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The Museum of Modern Art has launched a yearlong installation titled “The Long Run” that celebrates the long careers of older artists. The exhibition includes 130 works of art on the museum’s fourth floor, all of which have been created since 1970. What makes the display so unusual is that every item in the collection was made by an artist who was at least age 45 — and typically a lot older — at the time, reports the New York Times.
As the newspaper notes, the presentation “forsakes the myth of Modernism that the Modern is identified with — of art as ceaseless progress fomented almost entirely by the innovations of ambitious young (white) men.” Instead, it focuses on artists — both famous and not — that prove creativity can also be an older person’s game.
Among the show’s 15 galleries, the oldest artist represented is Georgia O’Keeffe, whose piece titled “From a Day with Juan II” was created in 1977, when she was 90.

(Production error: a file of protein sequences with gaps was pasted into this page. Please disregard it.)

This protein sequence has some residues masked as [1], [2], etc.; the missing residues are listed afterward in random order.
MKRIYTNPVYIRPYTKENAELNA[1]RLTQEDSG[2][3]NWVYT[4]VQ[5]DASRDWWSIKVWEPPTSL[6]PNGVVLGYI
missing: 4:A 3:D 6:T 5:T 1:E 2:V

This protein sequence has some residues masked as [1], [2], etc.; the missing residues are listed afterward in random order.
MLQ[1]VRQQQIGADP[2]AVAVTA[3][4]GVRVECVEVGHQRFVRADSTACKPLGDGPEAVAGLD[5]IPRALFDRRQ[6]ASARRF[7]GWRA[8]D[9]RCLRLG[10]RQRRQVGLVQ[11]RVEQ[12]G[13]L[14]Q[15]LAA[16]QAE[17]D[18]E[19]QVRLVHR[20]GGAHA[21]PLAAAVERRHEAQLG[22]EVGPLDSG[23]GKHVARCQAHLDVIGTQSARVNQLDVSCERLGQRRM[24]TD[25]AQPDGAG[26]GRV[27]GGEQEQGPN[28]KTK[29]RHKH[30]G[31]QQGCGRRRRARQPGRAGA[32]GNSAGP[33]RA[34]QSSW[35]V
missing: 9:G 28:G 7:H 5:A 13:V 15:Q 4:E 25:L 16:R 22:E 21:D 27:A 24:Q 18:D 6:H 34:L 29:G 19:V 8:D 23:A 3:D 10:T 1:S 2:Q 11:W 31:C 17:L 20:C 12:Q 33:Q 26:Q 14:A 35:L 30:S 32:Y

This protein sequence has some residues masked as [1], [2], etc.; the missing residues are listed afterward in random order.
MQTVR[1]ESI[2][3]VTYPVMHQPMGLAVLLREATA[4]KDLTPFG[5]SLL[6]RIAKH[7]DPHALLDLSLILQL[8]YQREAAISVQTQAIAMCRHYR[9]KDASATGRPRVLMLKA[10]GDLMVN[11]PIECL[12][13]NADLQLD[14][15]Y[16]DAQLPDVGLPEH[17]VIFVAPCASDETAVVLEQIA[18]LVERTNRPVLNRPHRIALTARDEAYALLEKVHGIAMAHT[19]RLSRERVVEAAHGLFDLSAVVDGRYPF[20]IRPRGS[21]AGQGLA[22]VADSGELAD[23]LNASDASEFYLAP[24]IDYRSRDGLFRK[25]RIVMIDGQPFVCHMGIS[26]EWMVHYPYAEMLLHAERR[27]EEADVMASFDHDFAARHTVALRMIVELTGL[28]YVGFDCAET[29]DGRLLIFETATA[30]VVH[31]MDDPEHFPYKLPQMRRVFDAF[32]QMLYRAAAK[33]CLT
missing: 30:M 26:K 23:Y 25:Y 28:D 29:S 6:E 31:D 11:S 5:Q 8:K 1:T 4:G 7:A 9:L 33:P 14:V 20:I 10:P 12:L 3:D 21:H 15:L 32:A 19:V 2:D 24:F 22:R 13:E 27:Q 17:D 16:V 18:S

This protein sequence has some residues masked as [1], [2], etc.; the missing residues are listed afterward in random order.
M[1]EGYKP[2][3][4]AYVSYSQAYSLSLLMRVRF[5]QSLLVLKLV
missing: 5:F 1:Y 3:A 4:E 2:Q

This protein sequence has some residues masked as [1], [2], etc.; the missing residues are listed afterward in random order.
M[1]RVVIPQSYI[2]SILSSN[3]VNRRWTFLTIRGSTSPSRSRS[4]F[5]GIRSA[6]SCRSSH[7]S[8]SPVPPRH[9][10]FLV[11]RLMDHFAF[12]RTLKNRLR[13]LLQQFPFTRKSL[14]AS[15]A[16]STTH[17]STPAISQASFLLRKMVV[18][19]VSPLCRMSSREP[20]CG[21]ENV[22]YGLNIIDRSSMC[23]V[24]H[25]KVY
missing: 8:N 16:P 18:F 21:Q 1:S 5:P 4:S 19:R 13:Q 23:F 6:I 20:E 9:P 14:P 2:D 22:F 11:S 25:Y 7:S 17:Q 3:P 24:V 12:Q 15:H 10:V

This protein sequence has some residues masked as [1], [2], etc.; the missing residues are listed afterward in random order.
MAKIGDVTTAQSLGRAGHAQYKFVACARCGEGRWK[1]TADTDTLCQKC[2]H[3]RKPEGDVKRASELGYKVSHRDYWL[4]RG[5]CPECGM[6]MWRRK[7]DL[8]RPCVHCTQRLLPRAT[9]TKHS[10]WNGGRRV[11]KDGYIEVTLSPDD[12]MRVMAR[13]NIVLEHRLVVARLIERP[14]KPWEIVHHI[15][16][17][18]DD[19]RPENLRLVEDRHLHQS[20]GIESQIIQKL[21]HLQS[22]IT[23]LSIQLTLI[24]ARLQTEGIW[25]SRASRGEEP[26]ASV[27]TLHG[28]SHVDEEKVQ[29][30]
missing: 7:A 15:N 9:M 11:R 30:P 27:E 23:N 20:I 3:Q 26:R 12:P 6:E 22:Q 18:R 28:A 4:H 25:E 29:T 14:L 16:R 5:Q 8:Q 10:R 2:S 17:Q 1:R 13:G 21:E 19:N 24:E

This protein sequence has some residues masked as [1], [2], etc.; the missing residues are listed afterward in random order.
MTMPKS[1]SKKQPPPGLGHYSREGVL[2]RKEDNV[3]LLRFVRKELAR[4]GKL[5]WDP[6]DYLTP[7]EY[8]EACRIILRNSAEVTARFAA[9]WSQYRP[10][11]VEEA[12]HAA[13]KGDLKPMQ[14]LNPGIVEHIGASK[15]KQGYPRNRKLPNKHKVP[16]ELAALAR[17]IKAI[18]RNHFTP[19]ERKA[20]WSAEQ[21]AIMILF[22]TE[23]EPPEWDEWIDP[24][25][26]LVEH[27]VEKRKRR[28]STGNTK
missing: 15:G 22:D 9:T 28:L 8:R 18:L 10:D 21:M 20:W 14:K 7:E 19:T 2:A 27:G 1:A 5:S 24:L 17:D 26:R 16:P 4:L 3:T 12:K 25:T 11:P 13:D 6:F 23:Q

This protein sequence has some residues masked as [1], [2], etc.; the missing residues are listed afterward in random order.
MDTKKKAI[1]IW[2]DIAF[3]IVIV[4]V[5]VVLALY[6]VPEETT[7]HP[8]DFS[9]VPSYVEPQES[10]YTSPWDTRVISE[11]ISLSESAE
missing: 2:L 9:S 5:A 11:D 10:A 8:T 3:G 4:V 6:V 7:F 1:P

According to MoMA’s website, all the artists in the exhibition are “united by a ceaseless desire to make meaningful work, year after year, across decades.” They include Lee Bontecou, Louise Bourgeois, Melvin Edwards, Gego, Philip Guston, Joan Jonas, Helen Levitt and many others.
Beyond paying homage to older artists, there are other reasons to tour the exhibit. When it comes to art, a recent study published by the National Endowment for the Arts shows that those over age 55 who attended or participated in cultural and artistic events reported better mental and physical health than those who did not.
The study, titled “Staying Engaged: Health Patterns of Older Americans Who Participate in the Arts,” studied 15 years of health data from 1,498 older adults. Those who created or attended art events reported lower rates of hypertension and other health benefits. Cognitive-functioning scores of those who both created and attended art events were sevenfold higher than for adults who did neither.
You can see “The Long Run” on display at the Museum of Modern Art in Manhattan through Nov. 4, 2018. For more information, go to moma.org.